Johnson now began to reconsider. He sent a few messengers across, asking if they might be allowed to inspect the Confederate lines. If they found more than 10,000 men, they would agree to abandon the post and be allowed to march unmolested to the nearest Federal garrison. Hood, of course, denied this permission, and his aide-de-camp assured the Federals that many times more than 10,000 were before them. There were two fully corps in line and a third, S.D. Lee’s, within easy support. They also reminded them that once they made their attack, no quarter would be given. No prisoners would be taken.
Stepping into these talks came General Hood himself, asking to parlay with Col. Johnson. “I saw General Hood,” wrote Johnson a few days later, “and he repeated what his staff officers had told my lieutenant-colonel and the other officers, and showed me at least 25,000 men and thirty pieces of artillery, which were then in position bearing upon my work.”
Hood warned him that he must decide at once, telling him that he had already taken too long. Johnson made a protest against the brutal idea of giving no quarter, but according to Johnson, Hood replied that “he could not restrain his men, and would not if he could; that I could choose between surrender and death.”
There was not much to consider. His 800 or so men could hold out maybe fifteen minutes, and he believed full well that all would be slaughtered.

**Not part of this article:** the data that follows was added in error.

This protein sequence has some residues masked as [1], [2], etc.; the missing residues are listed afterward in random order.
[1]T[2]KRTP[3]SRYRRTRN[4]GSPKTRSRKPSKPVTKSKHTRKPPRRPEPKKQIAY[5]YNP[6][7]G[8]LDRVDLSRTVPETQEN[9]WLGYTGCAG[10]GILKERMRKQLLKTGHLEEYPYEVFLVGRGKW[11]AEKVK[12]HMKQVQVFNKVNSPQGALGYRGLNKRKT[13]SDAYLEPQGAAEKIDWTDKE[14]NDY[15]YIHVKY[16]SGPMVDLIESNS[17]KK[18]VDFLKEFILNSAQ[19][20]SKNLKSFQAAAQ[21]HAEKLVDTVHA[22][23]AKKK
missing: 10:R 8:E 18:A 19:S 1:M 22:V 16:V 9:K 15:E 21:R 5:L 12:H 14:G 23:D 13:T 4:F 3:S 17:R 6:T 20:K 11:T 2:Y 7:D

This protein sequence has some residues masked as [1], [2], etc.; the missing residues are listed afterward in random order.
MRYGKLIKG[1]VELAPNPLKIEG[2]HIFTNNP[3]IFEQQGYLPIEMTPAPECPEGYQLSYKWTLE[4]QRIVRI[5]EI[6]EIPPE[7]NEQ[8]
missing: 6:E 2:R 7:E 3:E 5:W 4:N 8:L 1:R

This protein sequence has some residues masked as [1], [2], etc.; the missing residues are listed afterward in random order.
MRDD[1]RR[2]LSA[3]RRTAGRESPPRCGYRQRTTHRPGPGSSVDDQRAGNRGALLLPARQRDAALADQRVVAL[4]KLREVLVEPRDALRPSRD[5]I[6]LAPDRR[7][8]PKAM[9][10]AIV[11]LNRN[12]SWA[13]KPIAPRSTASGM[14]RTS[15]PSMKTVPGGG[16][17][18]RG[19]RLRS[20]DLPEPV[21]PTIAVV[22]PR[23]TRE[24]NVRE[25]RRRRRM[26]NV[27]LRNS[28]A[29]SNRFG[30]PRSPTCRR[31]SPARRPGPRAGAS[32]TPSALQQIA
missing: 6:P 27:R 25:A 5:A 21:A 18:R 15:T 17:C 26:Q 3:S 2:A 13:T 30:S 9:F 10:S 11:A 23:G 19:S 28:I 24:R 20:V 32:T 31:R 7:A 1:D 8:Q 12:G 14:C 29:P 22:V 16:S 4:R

“To fight any more than had been done was madness, in the face of such barbarous threats, which I was fully satisfied would be carried out, as the division of Cleburne, which was in the immediate rear of the rebel general and his staff, was over anxious to move upon the ‘niggers,’ and constantly violated the flag of truce by skirmishing near it, and to fight was also hopeless, as we were surrounded and could not be supported from anywhere.”
A Confederate private from Arkansas, named William E. Bevens, recalled that “while the artillery made ready the Texans passed the word down the line as though it came from General Cheatham, “Kill every damn one of them,” which would have been carrying out their own threat of ‘no quarter.’ However they saved their necks by five minutes, for when the white officers saw they were overwhelmingly surrounded they gave up.”
“I surrendered the command as prisoners of war between 3 and 4pm,” wrote Johnson in his report, “under conditions that the men were to be treated humanely, officers and white soldiers to be paroled, officers to retain their swords and such private property as they could carry.”
Knowing that his regiment of Colored Troops would be sent south into slavery, he made clear his desires that he, along with the other white officers, be sent south with them, “but this was refused us, and I was told by general Hood that he would return all slaves belonging to persons in the Confederacy to their masters; and when I protested against this and told him that the United States Government would retaliate, and that I surrendered the men as soldiers, he said I might surrender them as whatever I pleased; that he would have them attended to, &c.”
Just what “would have them attended to” actually meant, Johnson was fairly certain. Being with his men in their immediate capture, Johnson related their ordeal:
“Although assured by General Hood in person that the terms of the agreement should be strictly observed, my men, especially the colored soldiers, were immediately robbed and abused in a terrible manner. The treatment of the officers of my regiment exceeded anything in brutality I have ever witnessed, and a General Bate distinguished himself especially by meanness and beastly conduct.